34. General and Complete Disarmament in a Peaceful World.

The U.S. should continue to evidence its willingness to negotiate a program and a treaty for general and complete disarmament in a peaceful world.

Such a program would involve the reduction and eventual elimination of national military capabilities except those required for maintaining internal order and for an international peace force—to be carried out by balanced, equitable, and safeguarded steps for the concurrent regulation and reduction of both nuclear and non-nuclear armed forces and armaments where appropriate, under effective verification procedures which would be reciprocal or international and would be responsive to the required amount of security dependent on the extent and kind of retained armaments. Parallel to the curtailment of national military power, such a program would promote the growth of more effective means for keeping the peace, including: renunciation of subversion and indirect aggression as instruments of policy, development of the rule of international law, improvement of procedures for settling international disputes, and development of an international peace force capable of effectively protecting all nations against breaches of the peace.

Given Soviet attitudes and policies, general and complete disarmament is unlikely of attainment in the near future. The U.S. should: (a) continue to favor such a policy, while underlining candidly its radical implications for international law and effective peace-keeping machinery; and (b) at the same time seek the more limited and feasible arms control measures set forth above.

35. Evaluation.

In evaluating arms control and disarmament measures primary consideration should, of course, be given to the degree of military risk or military advantage involved. In addition, the following factors should be weighed: the dangers inherent in the continuation of uncontrolled increases in the proliferation of armaments, the possible effect of a proposed measure on the ability of the U.S. to carry out its foreign policy, and its probable effect on over-all Communist policy and on the evolution of the Bloc.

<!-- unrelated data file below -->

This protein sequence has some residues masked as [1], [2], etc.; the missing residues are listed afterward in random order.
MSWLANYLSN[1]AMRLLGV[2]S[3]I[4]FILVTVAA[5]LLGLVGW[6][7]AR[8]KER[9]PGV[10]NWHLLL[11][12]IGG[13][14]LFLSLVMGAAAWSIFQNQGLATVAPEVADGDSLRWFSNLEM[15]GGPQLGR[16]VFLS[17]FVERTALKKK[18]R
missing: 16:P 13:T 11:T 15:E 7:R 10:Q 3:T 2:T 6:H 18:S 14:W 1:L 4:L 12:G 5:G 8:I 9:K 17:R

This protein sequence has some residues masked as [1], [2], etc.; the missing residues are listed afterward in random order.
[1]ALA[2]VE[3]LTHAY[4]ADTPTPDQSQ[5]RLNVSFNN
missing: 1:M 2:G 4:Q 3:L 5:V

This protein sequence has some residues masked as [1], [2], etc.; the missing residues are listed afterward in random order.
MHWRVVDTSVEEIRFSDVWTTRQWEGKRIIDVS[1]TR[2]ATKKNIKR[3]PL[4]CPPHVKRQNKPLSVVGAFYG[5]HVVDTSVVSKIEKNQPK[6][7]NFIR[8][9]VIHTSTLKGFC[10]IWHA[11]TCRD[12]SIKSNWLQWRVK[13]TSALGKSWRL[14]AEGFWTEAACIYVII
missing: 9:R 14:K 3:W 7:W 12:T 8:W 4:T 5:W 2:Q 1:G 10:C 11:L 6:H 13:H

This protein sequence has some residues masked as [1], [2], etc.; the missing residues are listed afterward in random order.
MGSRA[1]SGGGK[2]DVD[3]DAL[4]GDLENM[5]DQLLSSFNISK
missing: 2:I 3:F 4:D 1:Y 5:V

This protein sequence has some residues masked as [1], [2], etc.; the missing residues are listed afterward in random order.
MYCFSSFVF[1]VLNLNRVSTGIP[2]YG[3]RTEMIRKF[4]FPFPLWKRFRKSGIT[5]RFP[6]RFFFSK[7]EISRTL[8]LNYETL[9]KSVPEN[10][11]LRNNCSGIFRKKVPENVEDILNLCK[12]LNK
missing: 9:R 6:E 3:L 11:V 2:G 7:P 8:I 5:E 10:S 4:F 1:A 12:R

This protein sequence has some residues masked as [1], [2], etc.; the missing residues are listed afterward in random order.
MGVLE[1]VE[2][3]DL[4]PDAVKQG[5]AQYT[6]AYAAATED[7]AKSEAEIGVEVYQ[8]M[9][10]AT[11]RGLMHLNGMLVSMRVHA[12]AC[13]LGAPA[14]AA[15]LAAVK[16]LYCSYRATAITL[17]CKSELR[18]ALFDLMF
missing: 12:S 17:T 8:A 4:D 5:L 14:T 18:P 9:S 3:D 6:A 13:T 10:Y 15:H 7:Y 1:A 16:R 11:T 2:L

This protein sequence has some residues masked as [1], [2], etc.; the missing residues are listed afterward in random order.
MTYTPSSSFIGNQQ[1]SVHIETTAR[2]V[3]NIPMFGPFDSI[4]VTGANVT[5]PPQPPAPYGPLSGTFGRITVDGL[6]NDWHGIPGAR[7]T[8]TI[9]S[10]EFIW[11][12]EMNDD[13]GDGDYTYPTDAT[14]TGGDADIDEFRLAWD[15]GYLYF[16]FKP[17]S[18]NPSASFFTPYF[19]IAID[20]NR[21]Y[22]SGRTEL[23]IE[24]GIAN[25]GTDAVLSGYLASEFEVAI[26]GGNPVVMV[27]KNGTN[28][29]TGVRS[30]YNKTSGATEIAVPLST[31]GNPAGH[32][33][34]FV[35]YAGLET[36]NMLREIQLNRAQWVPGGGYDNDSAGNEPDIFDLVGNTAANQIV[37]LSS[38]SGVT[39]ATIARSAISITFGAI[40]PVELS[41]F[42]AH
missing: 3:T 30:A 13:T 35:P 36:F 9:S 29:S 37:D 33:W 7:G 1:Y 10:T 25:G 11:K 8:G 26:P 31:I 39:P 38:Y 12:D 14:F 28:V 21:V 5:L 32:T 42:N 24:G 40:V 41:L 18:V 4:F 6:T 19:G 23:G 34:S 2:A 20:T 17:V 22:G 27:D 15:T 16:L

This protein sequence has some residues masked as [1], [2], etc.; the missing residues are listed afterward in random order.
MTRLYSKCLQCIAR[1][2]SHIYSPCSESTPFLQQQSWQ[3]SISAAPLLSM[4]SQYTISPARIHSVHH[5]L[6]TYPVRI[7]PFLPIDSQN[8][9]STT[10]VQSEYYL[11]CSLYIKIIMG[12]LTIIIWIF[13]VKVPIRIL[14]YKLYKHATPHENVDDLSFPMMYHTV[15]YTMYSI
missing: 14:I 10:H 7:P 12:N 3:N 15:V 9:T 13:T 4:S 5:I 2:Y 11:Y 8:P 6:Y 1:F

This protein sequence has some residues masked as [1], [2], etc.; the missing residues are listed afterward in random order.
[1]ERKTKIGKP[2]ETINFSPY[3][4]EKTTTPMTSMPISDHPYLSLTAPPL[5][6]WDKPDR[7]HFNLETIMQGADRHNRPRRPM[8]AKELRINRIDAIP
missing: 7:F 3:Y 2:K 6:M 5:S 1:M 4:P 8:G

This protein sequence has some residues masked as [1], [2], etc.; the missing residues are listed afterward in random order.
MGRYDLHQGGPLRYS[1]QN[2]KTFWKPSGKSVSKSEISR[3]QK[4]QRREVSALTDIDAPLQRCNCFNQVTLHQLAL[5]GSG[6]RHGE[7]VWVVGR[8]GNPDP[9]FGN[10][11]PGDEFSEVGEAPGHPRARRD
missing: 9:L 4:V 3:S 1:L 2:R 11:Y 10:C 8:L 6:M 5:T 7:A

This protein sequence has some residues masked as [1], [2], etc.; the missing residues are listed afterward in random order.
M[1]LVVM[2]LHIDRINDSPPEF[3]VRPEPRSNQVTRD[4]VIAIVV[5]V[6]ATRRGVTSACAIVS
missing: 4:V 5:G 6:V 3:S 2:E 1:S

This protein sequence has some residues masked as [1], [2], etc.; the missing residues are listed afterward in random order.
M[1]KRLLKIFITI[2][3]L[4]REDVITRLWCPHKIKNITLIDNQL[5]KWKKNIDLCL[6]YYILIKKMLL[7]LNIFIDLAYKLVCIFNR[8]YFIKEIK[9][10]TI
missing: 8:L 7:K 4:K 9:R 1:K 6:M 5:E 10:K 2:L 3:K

36. Inspection and Verification.

Adequate verification must accompany arms control and disarmament. There should be effective verification of: (i) destruction of armaments [Page 328] or their conversion to peaceful uses; (ii) cessation or limitation of production, testing, or other specified activities; (iii) the fact that agreed levels of armaments and armed forces are not exceeded. A continuing attempt should be made to devise inspection techniques which would fully exploit technological progress, and the degree of inspection should be related to the technical need and the degree of risk to the national security involved. Some arms control measures conceivably may be assured without formal inspection machinery or may be subject to verification through national intelligence collection capabilities.

37. Arms Control and Military Planning.

It is essential that U.S. arms control planning and research be integrated with U.S. military planning. Both are directed toward improving U.S. military security, and they will only achieve this objective if they are carried forward in close concert. On the one hand, in proposing an arms control measure, we must take into account its effect on relative military capabilities and support of national strategy. At the same time, military contingency plans, research and development, and programming of armed forces and armaments should reflect an awareness of the extent to which they affect stability in the military environment, the evolution of weapons and doctrine, and the likelihood of unauthorized use of weapons.

38. Dissemination of Arms Control Knowledge.

The increasing U.S. knowledge and understanding of arms control matters should be disseminated not only to other Western powers but also to the neutrals and to the Soviet Bloc. Informal conferences, consultations, and meetings should be encouraged both within the West and on an East-West basis where we can be assured that U.S. participation will be competent, responsible, and responsive to the national interest.

39. Regional Arms Races in Newly Developing Areas.

The development of regional arms races for purposes of prestige or external adventures should be discouraged where possible. Any opportunity for tacit or explicit agreements to limit such competition should be fully exploited. We should constantly be alert to means for creating or embracing such opportunities.

[Here follow sections on “Arms Control and Disarmament,” “Policy Towards the Underdeveloped Areas,” “The Framework of Organization,” “Relations With Communist Regimes,” and “The Domestic Base.”]

  1. Source: Department of State, S/P Files: Lot 69 D 121, BNSP Draft 6/22/62. Secret. For information on previous drafts, see Documents 70, 83, and 90. The underlined text represents the portions that were intended to be included in short version of the paper, which was circulated on August 2. (Attachment to memorandum from U. Alexis Johnson to McNamara, October 15; Washington National Records Center, RG 330, OSD Files: FRC 65 A 3464, 381 (Relo) BNSP 31 Mar 62)
  2. That is, in cases where U.S. and allied strength is not sufficient—or could not be made sufficient, with a minor build-up—to permit defense against major assault without a time limit. [Footnote in the source text.]